There is a bi-univocal relation between the breathing and activation of the skeletal musculature. The contraction of the diaphragm excites the respiratory areas of the M1 cortex, in which areas of activation of the musculature of the limbs are present. Some chronic diseases that negatively affect the diaphragm present an impaired motor coordination, as in patients with COPD and CHF [ 3 ], as it happens in some neurological diseases, such as Parkinsons and dystonia.

Further studies are needed to exhaustively determine the underlying neural processes. It has been demonstrated on a human model that a variation of cerebral blood flow is able to produce action potentials, which can be recorded with EEG. An explanation could be related to the sensitivity of intracranial or endothelial epithelial layers, particularly in the areas of the blood barrier encephalic BBE.

These epithelium layers have transmural electrical potentials, which could be stimulated by pressure changes, creating adjustable electrical responses, probably passive ion-transfer mechanisms, such as sodium and potassium, between cell membranes. Blood pressure changes may directly stimulate an electrical response of brain neurons, with small variations in microvolts 0.

During cognitive tasks, it is possible that breathing may affect intracranial pressures and create low-voltage electrical responses. Conclusions In its contractions, the diaphragm muscle has systemic functional reflexes that are not only related to changes in tissue oxygen.

In this article, we reviewed some functions not yet well explored, such as the neural oscillations, the movement of the brain mass, the influences that the breath has on motor activities, and the electrical responses of the brain at low voltage the latter through variations of blood intracranial pressures.

Breathing and the nervous system.

Resuming the work of Morgado-Valle in the bibliographywe can conclude with this reflection: Breath is a behavior. Behavior represents the person. Breath reveals the person. Cureus is not responsible for the scientific accuracy or reliability of data or conclusions published herein.

relationship between nervous system and respiratory

All content published within Cureus is intended only for educational, research and reference purposes. Additionally, articles published within Cureus should not be deemed a suitable substitute for the advice of a qualified health care professional. Do not disregard or avoid professional medical advice due to content published within Cureus.

relationship between nervous system and respiratory

Footnotes The authors have declared that no competing interests exist. The continuity of the body: Bordoni B, Zanier E. J Altern Complement Med. Multifunctional role of the diaphragm: Low-back pain and gastroesophageal reflux in patients with COPD: Manual evaluation of the diaphragm muscle. Failed back surgery syndrome: Bordoni B, Marelli F.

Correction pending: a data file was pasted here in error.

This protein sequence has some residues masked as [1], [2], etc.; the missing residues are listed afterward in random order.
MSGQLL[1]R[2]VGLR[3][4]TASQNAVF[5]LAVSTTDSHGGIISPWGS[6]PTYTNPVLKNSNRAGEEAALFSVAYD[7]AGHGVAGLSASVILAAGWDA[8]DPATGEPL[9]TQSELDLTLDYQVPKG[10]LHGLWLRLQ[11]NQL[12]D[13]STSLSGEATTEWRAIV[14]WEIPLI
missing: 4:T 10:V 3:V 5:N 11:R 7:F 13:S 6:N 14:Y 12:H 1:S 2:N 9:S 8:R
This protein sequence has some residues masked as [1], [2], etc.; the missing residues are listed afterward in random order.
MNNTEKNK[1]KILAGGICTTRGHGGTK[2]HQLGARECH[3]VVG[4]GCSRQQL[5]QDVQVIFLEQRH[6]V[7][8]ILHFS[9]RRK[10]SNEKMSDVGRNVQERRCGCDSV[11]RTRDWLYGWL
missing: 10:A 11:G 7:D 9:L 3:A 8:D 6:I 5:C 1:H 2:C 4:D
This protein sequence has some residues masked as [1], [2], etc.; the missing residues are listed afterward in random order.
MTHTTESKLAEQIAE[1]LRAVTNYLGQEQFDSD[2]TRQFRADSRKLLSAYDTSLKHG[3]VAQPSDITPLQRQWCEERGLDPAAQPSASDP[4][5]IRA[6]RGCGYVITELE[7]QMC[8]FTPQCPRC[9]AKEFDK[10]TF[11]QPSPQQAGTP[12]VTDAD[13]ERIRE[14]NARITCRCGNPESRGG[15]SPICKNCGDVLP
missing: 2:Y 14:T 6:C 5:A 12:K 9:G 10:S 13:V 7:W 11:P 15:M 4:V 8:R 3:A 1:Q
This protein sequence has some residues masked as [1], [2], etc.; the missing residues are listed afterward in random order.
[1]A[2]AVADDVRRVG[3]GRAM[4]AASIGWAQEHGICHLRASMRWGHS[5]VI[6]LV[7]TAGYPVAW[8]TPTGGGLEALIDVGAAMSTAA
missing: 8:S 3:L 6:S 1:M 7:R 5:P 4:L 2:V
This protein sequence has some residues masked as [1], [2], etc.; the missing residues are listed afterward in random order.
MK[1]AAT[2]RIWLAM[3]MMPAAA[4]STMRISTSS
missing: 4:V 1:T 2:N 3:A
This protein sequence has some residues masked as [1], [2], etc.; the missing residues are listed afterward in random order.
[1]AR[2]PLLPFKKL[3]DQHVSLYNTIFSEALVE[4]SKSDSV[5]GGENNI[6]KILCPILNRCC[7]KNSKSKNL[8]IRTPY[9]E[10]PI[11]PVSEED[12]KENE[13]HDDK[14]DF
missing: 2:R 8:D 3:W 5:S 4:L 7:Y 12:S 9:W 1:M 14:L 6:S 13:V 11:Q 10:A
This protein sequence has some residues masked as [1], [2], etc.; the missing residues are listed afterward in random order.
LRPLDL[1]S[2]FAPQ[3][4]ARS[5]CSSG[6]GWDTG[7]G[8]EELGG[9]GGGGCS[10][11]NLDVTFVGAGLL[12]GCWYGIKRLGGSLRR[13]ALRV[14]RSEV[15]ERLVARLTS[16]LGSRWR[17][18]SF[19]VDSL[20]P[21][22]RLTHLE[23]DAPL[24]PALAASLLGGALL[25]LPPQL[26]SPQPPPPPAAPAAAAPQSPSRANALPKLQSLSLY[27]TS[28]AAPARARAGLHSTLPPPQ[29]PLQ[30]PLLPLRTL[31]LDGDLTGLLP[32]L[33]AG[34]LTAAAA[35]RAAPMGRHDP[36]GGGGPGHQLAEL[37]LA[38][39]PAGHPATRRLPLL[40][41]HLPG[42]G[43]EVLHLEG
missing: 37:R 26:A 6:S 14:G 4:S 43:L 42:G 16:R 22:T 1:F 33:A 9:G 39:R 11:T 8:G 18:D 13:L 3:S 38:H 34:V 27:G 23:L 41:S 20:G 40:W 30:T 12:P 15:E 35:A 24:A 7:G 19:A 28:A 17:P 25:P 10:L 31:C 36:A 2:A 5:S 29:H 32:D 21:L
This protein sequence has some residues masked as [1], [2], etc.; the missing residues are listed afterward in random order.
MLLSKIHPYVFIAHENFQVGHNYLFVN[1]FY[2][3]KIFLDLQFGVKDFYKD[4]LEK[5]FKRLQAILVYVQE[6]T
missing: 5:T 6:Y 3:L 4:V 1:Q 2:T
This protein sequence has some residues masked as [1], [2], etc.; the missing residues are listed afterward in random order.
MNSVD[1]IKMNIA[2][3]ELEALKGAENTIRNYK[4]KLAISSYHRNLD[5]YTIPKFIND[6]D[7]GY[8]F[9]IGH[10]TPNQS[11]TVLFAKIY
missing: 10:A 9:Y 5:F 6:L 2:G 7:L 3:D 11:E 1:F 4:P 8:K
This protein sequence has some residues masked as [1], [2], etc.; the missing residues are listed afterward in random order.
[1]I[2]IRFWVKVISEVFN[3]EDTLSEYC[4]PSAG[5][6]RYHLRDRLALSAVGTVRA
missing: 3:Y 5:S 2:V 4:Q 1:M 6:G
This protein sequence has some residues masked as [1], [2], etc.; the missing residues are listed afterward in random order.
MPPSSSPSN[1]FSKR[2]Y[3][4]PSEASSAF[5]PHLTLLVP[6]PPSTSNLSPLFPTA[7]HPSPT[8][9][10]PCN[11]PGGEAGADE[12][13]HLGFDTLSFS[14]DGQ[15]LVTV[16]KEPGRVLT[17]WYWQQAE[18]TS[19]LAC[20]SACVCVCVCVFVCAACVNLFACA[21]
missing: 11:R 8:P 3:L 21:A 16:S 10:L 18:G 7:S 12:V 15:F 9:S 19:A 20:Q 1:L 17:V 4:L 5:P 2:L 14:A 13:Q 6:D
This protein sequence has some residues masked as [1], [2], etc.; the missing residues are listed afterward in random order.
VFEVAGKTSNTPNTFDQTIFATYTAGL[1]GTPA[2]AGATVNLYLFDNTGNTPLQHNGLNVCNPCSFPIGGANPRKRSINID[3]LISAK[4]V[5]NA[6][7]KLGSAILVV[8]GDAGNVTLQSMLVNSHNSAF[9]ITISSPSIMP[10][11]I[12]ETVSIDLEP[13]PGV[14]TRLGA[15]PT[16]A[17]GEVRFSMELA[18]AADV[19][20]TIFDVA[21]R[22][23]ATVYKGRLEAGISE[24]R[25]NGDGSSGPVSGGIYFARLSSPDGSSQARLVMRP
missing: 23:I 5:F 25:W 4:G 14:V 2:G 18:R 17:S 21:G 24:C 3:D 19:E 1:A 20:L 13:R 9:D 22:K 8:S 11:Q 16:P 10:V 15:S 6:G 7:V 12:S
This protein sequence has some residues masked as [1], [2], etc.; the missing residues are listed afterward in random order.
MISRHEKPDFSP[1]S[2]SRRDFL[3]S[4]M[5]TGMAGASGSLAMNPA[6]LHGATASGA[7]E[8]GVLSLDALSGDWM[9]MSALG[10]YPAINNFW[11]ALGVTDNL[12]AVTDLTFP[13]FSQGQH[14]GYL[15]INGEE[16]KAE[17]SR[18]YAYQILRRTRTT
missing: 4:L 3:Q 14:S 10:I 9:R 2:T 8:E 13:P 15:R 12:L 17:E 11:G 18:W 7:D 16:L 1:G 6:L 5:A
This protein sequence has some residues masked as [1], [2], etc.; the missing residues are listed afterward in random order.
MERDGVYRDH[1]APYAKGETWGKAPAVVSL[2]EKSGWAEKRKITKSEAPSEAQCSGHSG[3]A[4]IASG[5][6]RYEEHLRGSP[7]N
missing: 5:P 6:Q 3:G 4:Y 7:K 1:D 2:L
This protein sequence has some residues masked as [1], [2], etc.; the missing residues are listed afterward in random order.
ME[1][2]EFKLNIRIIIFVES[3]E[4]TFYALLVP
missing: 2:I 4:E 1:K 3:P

A review of analgesic and emotive breathing: Depression, anxiety and chronic pain in patients with chronic obstructive pulmonary disease: Monaldi Arch Chest Dis. Depression and anxiety in patients with chronic heart failure. Anatomic connections of the diaphragm: The subdiaphragmatic part of the phrenic nerve - morphometry and connections to autonomic ganglia.

What is the Nervous System?

Curr Behav Neurosci Rep. Vagus nerve and vagus nerve stimulation, a comprehensive review: Yuan H, Silberstein SD. The lower cranial nerves: Morphology of the human cervical vagus nerve: Sympathetic nerve fibers in human cervical and thoracic vagus nerves.

These chemicals are important for metabolism, growth, water and mineral balance, and the response to stress. Pineal body, pituitary gland, hypothalamus, thyroid, parathyroid, heart, adrenal gland, kidney, pancreas, stomach, intestines, ovary Hormones provide feedback to the brain to affect neural processing.

Reproductive hormones affect the development of the nervous system. The hypothalamus controls the pituitary gland and other endocrine glands.

Lymphatic System The lymphatic system protects the body from infection. Adenoid, tonsils, thymus, lymph nodes, spleen The brain can stimulate defense mechanisms against infection. Respiratory System The respiratory system supplies oxygen to the blood and removes carbon dioxide.

Lungs, larynx, pharynx, trachea, bronchi The brain monitors respiratory volume and blood gas levels. The brain regulates respiratory rate.

Breathing and the nervous system.

Digestive System The digestive system stores and digests foods, transfers nutrients to the body, eliminates waste and absorbs water. Stomach, esophagus, salivary glands, liver, gallbladder, pancreas, intestines Digestive processes provide the building blocks for some neurotransmitters. The autonomic nervous system controls the tone of the digestive tract. The brain controls drinking and feeding behavior. The brain controls muscles for eating and elimination.

The digestive system sends sensory information to the brain. Reproductive System The reproductive system is responsible for producing new life. Testes, vas deferens, prostate gland, ovary, fallopian tubes, uterus, cervix Reproductive hormones affect brain development and sexual behavior. The brain controls mating behavior. Urinary System The urinary system eliminates waste products and maintains water balance and chemical balance.

Bladder, urethra, kidney The bladder sends sensory information to the brain.